Guest Post: Old School Infrared Wireless Headphones

Many thanks to SWLing Post contributor, Mario Filippi (N2HUN), who shares the following guest post:


Old School (Infrared) Wireless Headphones

by Mario Filippi (N2HUN)

Have you ever mindlessly walked away from your TV with headphones/ear buds still tethered, causing all sorts of havoc? Been there, done that hi hi! Let’s face it; there are plenty of avenues to remedy the situation by upgrading to wireless headphones. Nowadays most state of the art wireless headphones use radio frequencies to achieve a wireless method of listening. For example, my XYL blissfully listens to TV audio with Sony stereo wireless headphones, using a frequency of 915.5 MHz; below is the actual signal viewed with an RTL-SDR dongle.

Sony wireless headphones signal viewed via a SDR dongle; FM modulation.

But hold the presses: there’s good news for folks not averse to old-school technology.

I recently purchased a set of RCA wireless headphones using infrared technology from shopgoodwill.com.  Yes, those of us who are somewhat long in the tooth remember infrared as the common method for consumers to “cut the headphone cord” way back when.  Infrared is located just above the radio frequency spectrum starting around 300 Gigs (Gigahertz) and is still commonly used in TV and satellite remotes, but less so now with modern wireless headphones operating in the  900 MHz  and 2.4 GHz ISM (Industrial, Scientific, Medical) bands.

Admittedly, the new breed of wireless headphones possesses an array of options not available with older infrared units, but if you are satisfied with a no-frills method of headphone freedom (well about 25 feet range that is), check out the pre-owned inventory offered on shopgoodwill.com.  The pair I purchased started at  $7.99 with no other interested bidders so the total with shipping was $16.82 with the original box and was complete, including the rechargeable NiCad batteries which still functioned but undoubtedly will need replacing.  To boot, the money went to a charitable organization.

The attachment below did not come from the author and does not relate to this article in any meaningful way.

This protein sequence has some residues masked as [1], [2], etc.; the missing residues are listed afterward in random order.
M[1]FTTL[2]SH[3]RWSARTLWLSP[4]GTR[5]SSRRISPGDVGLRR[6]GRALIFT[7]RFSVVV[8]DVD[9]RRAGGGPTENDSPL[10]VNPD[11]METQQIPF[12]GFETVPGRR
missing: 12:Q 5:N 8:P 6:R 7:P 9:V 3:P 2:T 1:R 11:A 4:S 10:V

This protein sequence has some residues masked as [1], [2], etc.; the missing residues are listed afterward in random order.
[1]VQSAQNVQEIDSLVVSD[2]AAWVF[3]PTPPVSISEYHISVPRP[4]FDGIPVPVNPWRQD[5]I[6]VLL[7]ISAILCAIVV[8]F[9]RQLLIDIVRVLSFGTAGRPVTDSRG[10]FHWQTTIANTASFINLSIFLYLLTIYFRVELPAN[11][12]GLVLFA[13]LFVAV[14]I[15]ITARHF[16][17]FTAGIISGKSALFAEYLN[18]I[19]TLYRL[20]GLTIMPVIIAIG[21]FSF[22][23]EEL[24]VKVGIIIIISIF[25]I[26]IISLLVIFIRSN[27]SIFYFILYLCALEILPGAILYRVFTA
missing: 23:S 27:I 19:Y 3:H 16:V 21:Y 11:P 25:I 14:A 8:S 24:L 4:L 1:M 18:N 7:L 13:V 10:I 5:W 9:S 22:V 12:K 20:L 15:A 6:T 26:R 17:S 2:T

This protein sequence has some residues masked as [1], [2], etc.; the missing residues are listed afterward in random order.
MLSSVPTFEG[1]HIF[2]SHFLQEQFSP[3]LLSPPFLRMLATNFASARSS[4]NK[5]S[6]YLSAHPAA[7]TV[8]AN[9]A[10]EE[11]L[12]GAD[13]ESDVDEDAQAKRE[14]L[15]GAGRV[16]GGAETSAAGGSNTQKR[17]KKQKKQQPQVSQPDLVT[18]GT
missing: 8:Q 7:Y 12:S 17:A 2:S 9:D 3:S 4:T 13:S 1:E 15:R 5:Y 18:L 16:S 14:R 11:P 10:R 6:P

Wireless IR stereo headphones from shopgoodwill.com

Interestingly, I tried using the wireless IR headphones in conjunction with a shortwave receiver (Panasonic DR22) but there was lots of interference, evidently from the IR transmitter; shortwave and the AM BCB were wiped out by the interference. Now on the FM BCB it worked fine. Even tried it with a scanner and it seemed to work well with FM transmissions (police, fire, EMS) but not with aero AM (108 – 136 MHz).

In the end my venerable older headphones have been relegated to the “shelf of infrequently utilized equipment.” Radio hobbyists might want to visit www.shopgoodwill.com as there are lots more radio memorabilia for window shopping or adding to one’s armamentarium. Remember to read the descriptions carefully as to the working condition. In the interest of full disclosure, I am not associated with ShopGoodWill in any way except that I’m a very satisfied customer. And yes, there are new, state-of-the-art wireless headphones available at a comparable price, so why the reason for this tale? Well, for knowledge, a little history, and a dash of sentimentality, that’s all! hi hi!


Thanks, Mario!

I briefly worked in a RadioShack store in the mid 1990s. We had a set of IR wireless headphones on display and hooked up to a receiver. I remember putting them on and listening to music after/before store hours completing mindless tasks like inventory, clean up, etc. It felt incredibly liberating to walk around the store without a headphone cord umbilical cord! The IR footprint covered the entire store, but fell apart if I had to duck below an end-cap or shelf partition.  

Thank you for taking us on a wireless stroll down memory lane, Mario!

One thought on “Guest Post: Old School Infrared Wireless Headphones

  1. Michael Black

    This past Saturday, I actually bought an “RCA” infrared stereo transmitter at a rummage sale. But no receiver, if it was there, it had been separated. I didn’t see much bout it after a web search. I’m hoping there’s some level of standardization.

    They generally feed the IR LEDs with a frequency in the tens of KHz, and given those would be square waves, I’m not surprised they interfere with reception. Holding a remote near an AM radio can generate interesting sounds.

    Michael

    Reply

Leave a Reply

Your email address will not be published. Required fields are marked *